A loud blaring interrupted her inquiry. Lin’s hands flung to his ears and he turned, facing the direction of the populated streets. The masses were parting. Confusion rippled through his chest and he stepped back, exchanging a glance with the merchant woman before turning back to the sight beforehand.
“Make way!” A man with armor that glittered like diamonds stepped into the empty space, holding his arms out to each side of him. The townspeople, shocked at such a disruptive entry, looked like they couldn’t quite get a handle on what was happening. The man spoke anyway. “Make way for his Highness! Make way for his Excellency! Make way for your King!”
The King? Lin didn’t even have time to process what was being said before horses pranced forward, their hoofs hitting the dirt with hard thumps and sending clouds of dust sparkling upwards. Behind the horses was a carriage. Lin’s eyes hurt just from looking at it. Compared to the mucky, dirty, very much brown scenery around him, the gold that lined the satin-white walls seemed to shine as brightly as the sun.
“The King?” the woman beside him seemed as bewildered as he was.
What business did the King have here?
“The King has an announcement!” The man with the armor, once the entire square had cleared and everyone was cramped at the edges of the broken-down buildings, took a scroll from one of the horses’ riders. Unrolling it, he cleared his throat.
“The Daughter of the King, the dear Princess of this Beautiful Land, is missing!”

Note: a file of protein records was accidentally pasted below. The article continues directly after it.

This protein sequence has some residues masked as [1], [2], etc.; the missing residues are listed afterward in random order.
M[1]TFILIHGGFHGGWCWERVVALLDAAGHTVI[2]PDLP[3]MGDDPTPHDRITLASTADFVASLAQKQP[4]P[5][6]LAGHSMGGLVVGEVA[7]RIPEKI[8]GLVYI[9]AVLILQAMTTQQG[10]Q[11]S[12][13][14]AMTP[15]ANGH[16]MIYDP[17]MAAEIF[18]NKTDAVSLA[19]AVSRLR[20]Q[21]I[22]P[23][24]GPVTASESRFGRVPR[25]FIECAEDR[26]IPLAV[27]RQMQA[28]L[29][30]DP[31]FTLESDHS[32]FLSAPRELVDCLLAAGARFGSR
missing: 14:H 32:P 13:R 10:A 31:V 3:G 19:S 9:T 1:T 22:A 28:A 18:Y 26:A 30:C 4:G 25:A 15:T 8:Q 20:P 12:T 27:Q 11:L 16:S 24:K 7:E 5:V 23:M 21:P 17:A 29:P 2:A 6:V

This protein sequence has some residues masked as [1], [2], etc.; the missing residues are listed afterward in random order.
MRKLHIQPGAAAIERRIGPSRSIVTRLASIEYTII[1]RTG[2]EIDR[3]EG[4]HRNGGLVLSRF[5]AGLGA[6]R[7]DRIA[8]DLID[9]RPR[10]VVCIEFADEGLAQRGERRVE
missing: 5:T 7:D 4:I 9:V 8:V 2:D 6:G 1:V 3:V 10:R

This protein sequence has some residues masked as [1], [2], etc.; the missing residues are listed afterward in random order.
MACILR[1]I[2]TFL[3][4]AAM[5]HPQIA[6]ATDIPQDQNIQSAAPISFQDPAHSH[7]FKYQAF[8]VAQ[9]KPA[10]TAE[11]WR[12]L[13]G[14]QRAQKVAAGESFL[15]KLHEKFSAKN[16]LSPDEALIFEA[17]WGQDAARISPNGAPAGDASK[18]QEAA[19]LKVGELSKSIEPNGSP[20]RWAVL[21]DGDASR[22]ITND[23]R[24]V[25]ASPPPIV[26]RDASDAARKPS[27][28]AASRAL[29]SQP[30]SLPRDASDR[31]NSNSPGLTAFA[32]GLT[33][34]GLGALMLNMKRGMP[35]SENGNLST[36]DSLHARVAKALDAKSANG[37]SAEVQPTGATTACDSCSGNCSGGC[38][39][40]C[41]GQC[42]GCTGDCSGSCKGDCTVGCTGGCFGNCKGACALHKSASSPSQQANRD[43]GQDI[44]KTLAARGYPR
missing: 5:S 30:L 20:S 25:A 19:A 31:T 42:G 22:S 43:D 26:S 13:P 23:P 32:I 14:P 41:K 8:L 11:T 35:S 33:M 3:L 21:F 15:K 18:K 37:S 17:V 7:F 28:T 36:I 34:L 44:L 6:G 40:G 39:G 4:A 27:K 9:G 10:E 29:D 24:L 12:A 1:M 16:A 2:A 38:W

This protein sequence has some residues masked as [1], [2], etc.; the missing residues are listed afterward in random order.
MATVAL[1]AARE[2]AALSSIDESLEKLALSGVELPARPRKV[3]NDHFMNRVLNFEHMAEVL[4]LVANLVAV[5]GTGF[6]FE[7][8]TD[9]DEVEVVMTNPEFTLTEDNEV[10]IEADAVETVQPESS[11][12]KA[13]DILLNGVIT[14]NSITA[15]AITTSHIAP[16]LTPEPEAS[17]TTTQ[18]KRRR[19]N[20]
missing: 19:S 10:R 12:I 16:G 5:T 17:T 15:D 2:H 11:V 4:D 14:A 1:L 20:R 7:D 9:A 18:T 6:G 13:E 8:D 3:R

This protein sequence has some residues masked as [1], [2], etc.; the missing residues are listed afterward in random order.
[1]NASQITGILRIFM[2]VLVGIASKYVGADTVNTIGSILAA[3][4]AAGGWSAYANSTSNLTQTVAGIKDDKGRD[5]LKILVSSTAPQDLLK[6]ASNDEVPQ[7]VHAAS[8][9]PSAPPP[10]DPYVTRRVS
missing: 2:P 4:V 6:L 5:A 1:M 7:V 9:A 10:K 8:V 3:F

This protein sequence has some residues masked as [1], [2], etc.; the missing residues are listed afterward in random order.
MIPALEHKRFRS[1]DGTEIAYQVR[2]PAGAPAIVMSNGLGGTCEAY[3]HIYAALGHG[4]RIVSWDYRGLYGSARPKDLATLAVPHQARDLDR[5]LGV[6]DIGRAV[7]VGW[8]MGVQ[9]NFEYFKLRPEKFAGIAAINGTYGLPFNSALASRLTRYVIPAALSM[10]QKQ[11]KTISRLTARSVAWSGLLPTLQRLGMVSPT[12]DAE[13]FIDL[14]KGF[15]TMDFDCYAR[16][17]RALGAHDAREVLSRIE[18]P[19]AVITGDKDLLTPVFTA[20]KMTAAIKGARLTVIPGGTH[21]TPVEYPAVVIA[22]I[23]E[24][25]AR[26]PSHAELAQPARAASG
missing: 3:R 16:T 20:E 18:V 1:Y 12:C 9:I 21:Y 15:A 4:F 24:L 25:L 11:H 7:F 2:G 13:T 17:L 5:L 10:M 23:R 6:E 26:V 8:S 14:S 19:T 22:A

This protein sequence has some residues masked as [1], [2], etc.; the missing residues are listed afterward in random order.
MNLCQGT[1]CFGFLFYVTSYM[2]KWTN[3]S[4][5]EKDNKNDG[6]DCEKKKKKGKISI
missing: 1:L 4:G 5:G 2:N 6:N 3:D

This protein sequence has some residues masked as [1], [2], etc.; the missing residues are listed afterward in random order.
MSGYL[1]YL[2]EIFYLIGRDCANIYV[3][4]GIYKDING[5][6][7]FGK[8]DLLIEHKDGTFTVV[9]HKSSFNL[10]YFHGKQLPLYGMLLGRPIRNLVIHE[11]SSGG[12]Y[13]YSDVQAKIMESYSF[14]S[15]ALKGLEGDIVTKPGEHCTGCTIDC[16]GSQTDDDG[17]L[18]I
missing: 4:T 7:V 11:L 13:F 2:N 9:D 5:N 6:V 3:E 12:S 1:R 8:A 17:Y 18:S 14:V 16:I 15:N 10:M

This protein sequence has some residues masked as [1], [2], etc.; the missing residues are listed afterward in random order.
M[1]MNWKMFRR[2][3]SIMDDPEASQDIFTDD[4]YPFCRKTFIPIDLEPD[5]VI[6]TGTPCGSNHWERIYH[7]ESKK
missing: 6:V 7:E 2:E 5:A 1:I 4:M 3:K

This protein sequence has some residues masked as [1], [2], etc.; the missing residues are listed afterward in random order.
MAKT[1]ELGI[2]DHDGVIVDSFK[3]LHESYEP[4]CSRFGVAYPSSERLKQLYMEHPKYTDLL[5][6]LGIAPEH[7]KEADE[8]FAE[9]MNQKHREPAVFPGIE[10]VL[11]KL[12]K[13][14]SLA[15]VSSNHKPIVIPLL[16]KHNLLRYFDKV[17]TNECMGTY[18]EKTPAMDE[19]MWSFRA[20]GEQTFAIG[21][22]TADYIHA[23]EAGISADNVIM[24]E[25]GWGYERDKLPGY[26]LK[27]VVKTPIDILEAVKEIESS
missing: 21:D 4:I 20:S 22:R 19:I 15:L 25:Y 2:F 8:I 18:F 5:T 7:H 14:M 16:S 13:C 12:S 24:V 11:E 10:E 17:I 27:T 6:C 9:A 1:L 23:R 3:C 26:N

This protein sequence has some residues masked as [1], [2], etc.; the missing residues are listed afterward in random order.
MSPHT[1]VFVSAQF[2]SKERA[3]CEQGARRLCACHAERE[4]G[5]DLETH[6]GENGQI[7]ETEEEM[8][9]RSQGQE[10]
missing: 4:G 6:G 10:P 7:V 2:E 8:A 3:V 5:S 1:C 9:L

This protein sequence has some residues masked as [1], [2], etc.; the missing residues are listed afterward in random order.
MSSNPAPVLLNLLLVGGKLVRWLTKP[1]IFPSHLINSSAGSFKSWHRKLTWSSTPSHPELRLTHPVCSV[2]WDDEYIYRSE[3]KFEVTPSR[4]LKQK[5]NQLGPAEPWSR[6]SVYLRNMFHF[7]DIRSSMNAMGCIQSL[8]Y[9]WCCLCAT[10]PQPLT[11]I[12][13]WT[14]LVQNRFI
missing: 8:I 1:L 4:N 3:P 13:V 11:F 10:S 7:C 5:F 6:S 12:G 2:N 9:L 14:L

Murmurs. Lin furrowed his brows. He wasn't really focusing on what was being said.
“If anyone has seen her, report to the King immediately! If this is the result of kidnapping, assassination, or treason, the perpetrator and the perpetrator’s family will be condemned as Traitors to the Crown, and hanged for their crimes!
“If anyone discovers and returns the King’s daughter, the King will reward you handsomely!
Long Live the King!”
The scroll was returned to its original form and given back to its holder, and it wasn’t long before the carriage lurched forward. Again the man marched forward, parading his arms and screaming “Make way!” like a madman, leading the brigade slowly farther with each of his steps.
Lin had forgotten that he was even remotely close to another human being, and when he turned, he saw the orange-haired merchant looking a lot paler than she had earlier.
“It’ll turn out okay,” Lin said, but there wasn't much life or sincerity in his words. His eyes were trained on the place where the carriage once sat.
He’d seen him. He’d seen the King. While the armored man had been talking, Lin had seen a glimpse of the regal man’s face through the window. Their eyes had met. He’d seen behind them.
Fear was a potent emotion, and even from that distance, Lin had seen it – like light through a mosaic, its presence was obvious. Familiar, even. He knew exactly how the King felt. He’d experienced it before.
The woman inhaled slowly, and reality slapped Lin in the back of the head. When he shifted a bit to look at her, she was shaking her head. “I hope so,” she said, and went back to her dish scrubbing. “I surely hope so.”
“Yeah. Well.” Lin bit his lower lip. “Let me know how it goes. I have a rabbit to catch.”